OK, you have just graduated from University after four hard years! What do you get at the end of it? Unless you are very lucky, as well as a degree, you will accumulate quite a large debt, courtesy of the Australian Government.
This is now known as Higher Education Loan Programme (HELP). When I graduated from RMIT, it was known as Higher Education Contribution Scheme (HECS). I guess many of today's graduates are in no doubt that the money is a loan and is to be repaid!
When I graduated from RMIT, I was lucky and HECS only kicked in at the second of my four year engineering degree. So I only had 3 years worth of HECS fees to repay. In those days, my debt was in the region of $7,500, which is quite a sizable chunk of money. These days, I have heard of a HELP debt of $20,000 or more for an engineering course.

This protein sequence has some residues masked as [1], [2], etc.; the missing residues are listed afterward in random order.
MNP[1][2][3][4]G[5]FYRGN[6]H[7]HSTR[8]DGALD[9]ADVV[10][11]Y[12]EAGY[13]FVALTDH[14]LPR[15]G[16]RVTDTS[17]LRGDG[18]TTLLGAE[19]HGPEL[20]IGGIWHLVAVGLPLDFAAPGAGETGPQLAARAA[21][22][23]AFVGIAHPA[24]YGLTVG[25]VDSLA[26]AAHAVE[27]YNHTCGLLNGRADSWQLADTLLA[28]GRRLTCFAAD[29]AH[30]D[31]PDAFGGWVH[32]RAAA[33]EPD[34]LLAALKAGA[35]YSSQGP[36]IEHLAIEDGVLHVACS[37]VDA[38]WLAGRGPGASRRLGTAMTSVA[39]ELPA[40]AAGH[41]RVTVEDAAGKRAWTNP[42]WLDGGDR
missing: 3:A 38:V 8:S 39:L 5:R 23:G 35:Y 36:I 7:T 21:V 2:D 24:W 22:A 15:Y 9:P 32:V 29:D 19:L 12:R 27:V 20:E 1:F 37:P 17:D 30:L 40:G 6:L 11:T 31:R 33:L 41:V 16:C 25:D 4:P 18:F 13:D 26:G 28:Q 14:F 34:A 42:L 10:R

So what can you do to reduce that debt. Here are some tips.
- Repay some of the debt on a voluntary basis. The ATO has a good explanation. Essentially, you get a 10% discount of the repayment that you made. So the more you repay, the bigger the discount.
- Get your employee to contribute to the debt. If you are an excellent graduate and many companies are chasing after your skills, you may be able to negotiate it as part of your salary package, such as salary sacrificing. The ATO also has a note on this. Salary sacrificing also reduces your taxable income.
- Pay it off as fast as possible. Your HELP debt will be subject to CPI, so every year of outstanding debt, it will increased according to inflation. For the year 2007, it was indexed by 3.4%.
However, if you study hard and start your career with a solid groundings, that is what you should be aiming for. Repaying the debt will be well within your reach.
Around the net, I also found some other items that may help you save some money as well.